Farmers at crossroads as drought, high feed cost hits dairy sector

The weakening of shilling is also hurting importers

In Summary

• Feed manufacturer says the situation is going from bad to worse.

• Farmers want the government to intervene to help bring down the cost of animal feed.  

Alphaxard Ndung’u at his Alpham farm in Kiambu
Alphaxard Ndung’u at his Alpham farm in Kiambu

Dairy farmers are facing a double challenge of drought and high cost of animal feed.

This has left many at a crossroads on whether to continue with dairy farming or quit altogether.

One farmer told the Star that besides the increased cost of feed, farmers are now grappling with animal diseases due to drought.  

Alice Atego, 32, is a dairy farmer from Ainabkoi in Uasin Gishu. She said they are recording losses as daily milk production has reduced by half.  

She said they have 17 dairy cows and milk production has plummeted from 100-120 litres to 50-60 litres a day.

“The production has drastically declined and dairy farming has become an expensive venture because of drought and the high cost of feed," Atego said.

"We have to dig deeper into our pockets to keep going and it is no longer a profitable venture and we are just doing it for the sake of it.” 

She attributed the decline to severe drought in the country, which has affected the availability of pasture and water.

“Even forage for dairy animals has disappeared due to drought. The boreholes we had have dried up and we now have to take the cows to the river,” she said.

She said most of the animals were on zero grazing but due to the high cost of feed and lack of forage, they have to graze them outside.

“As a result, some of the animals are now having diseases. We lost two cows due to the weather in January,” Atego said.

She urged the government to intervene to help bring down the cost of animal feed. Even the price of salt for the animals has gone up from Sh40-Sh70 for the smallest portion.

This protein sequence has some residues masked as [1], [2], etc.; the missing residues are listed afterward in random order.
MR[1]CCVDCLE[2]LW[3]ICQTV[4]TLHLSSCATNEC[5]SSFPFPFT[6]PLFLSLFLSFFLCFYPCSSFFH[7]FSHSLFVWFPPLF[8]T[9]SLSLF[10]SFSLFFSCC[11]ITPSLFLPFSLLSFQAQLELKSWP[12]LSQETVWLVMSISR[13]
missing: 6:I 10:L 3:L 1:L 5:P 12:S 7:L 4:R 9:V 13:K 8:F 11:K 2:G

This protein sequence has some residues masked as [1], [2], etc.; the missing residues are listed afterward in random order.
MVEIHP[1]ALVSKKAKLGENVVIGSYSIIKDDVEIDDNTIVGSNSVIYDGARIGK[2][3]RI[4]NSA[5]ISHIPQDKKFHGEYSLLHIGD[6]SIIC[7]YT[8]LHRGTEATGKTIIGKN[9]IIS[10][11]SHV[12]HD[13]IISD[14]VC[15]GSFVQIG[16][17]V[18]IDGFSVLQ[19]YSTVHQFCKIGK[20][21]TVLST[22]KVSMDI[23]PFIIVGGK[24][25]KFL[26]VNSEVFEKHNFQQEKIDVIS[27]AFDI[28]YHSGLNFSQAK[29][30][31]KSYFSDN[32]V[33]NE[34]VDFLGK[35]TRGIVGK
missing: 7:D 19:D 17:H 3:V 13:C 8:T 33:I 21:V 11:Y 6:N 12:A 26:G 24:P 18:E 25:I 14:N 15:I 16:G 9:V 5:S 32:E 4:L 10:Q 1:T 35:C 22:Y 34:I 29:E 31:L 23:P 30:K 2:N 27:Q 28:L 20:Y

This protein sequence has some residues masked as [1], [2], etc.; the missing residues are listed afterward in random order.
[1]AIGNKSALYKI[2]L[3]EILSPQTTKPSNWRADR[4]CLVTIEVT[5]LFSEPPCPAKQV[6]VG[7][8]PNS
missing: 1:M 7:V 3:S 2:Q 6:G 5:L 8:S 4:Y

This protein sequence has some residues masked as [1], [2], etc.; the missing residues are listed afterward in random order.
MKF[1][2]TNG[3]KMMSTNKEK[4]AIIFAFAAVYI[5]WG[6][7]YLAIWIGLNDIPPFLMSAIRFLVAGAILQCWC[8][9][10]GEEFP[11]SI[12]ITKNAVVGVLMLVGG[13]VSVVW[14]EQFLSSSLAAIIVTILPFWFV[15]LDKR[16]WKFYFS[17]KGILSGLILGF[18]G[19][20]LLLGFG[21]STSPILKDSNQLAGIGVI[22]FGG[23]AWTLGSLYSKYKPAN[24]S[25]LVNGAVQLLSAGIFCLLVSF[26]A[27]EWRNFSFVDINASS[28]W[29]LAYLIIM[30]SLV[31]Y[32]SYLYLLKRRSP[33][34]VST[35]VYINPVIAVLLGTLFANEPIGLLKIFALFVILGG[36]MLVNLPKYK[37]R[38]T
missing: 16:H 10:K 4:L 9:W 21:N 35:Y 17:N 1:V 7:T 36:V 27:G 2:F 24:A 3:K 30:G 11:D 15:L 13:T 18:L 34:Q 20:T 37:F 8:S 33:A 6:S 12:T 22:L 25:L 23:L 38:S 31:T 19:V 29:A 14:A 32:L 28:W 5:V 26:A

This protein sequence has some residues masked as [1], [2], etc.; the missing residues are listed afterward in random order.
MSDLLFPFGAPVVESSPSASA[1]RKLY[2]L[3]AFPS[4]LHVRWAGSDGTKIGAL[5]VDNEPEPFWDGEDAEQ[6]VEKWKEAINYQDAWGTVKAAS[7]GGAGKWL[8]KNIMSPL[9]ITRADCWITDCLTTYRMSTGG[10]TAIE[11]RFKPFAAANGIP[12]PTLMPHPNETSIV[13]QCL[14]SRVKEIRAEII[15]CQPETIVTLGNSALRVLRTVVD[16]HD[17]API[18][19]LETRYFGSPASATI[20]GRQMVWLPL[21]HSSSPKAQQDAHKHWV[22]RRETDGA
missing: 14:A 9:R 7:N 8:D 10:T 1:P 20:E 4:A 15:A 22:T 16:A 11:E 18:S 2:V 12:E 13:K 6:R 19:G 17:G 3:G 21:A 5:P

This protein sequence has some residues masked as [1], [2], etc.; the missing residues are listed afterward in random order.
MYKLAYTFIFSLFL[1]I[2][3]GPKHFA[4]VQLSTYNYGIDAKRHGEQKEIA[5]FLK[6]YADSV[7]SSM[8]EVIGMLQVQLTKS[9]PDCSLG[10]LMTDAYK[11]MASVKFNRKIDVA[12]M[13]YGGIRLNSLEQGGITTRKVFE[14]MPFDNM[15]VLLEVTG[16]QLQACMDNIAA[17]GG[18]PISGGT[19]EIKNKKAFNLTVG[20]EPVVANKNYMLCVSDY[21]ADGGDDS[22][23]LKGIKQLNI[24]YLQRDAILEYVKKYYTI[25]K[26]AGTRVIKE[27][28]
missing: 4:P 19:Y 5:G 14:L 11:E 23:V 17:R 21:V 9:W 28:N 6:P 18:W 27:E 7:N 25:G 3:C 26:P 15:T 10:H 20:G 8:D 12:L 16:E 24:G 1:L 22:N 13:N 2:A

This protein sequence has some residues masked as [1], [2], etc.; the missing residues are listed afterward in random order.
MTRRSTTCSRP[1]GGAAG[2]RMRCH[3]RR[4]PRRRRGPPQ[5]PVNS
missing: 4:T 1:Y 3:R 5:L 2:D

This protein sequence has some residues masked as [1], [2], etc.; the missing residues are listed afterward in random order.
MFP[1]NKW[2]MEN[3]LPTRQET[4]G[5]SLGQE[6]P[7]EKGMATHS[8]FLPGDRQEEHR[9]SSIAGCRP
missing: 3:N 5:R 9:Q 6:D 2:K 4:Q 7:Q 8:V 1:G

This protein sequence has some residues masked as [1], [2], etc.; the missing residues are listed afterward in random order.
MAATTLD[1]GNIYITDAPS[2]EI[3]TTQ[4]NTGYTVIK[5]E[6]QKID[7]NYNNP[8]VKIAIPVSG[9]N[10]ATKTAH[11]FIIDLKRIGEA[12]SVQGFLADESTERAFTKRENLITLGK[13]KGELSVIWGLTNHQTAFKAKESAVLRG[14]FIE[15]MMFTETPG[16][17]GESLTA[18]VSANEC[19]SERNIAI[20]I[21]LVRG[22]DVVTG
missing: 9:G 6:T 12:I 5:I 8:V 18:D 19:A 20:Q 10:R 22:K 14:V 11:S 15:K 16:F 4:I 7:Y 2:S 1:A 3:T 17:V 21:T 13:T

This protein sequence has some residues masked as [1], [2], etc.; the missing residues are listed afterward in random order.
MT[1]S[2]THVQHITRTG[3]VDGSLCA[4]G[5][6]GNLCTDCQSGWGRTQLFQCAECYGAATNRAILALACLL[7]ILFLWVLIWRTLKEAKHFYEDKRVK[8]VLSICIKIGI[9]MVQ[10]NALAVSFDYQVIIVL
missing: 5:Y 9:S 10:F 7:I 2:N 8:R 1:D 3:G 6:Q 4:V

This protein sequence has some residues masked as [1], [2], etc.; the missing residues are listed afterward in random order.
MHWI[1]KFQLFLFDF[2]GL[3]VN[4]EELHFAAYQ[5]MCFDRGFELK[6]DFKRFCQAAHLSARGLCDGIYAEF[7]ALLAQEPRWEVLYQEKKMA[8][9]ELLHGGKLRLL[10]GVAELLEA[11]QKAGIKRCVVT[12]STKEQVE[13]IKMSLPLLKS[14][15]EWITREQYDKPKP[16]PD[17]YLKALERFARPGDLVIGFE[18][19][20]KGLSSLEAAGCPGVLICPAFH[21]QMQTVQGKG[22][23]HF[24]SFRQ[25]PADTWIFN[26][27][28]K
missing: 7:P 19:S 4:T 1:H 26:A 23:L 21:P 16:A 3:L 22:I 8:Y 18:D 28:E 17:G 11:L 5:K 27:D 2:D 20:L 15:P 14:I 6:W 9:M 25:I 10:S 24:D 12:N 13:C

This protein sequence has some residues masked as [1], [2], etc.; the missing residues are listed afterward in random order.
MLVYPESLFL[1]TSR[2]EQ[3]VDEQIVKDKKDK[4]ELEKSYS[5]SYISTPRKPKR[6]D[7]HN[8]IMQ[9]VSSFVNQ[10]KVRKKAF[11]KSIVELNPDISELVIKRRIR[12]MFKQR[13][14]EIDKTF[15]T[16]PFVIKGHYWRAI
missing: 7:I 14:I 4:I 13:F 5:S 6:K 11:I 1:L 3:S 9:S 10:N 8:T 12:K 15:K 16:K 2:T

Martin Kibe, an animal feed manufacturer in Kiambu county, said the situation is difficult because of the drought and delay in importation of maize.

He said the maize was supposed to land at the Port of Mombasa last month but it has now been pushed to early next month.

Kibe said the prices keep soaring, especially for maize. Currently a 90kg bag of maize is being sold at Sh6,000 in Kenya and the East African market.  

“Besides drought and the cost of feed, the weakening of shilling against the dollar is hurting importers. This is because currently, the country cannot be able to sustain itself so we are importing from the East African market and this is pushing the prices up,” he said.

Kibe said two months ago, a 70kg bag of dairy meal was selling at Sh2,500 but it has now gone up to Sh3,000.

The cost of maize germ per bag was selling at Sh4,700 a month ago but today it is selling at Sh6,000.

“This cost is being pushed to the consumer or farmer. The purchasing power of farmers has gone down. Unless we receive substantial rain and unless the imports arrive here in time, then the cost of animal feed will continue increasing,” he said.

Kibe said the government has to come up with a long-term solution like irrigation or building of dams to cushion citizens against external forces of climate change, political situations in the region and the dollar rate.

“The government needs to take action to cushion the consumer because the situation is going from bad to worse. If we keep relying on the old ways, the consumer will always be affected,” Kibe said.

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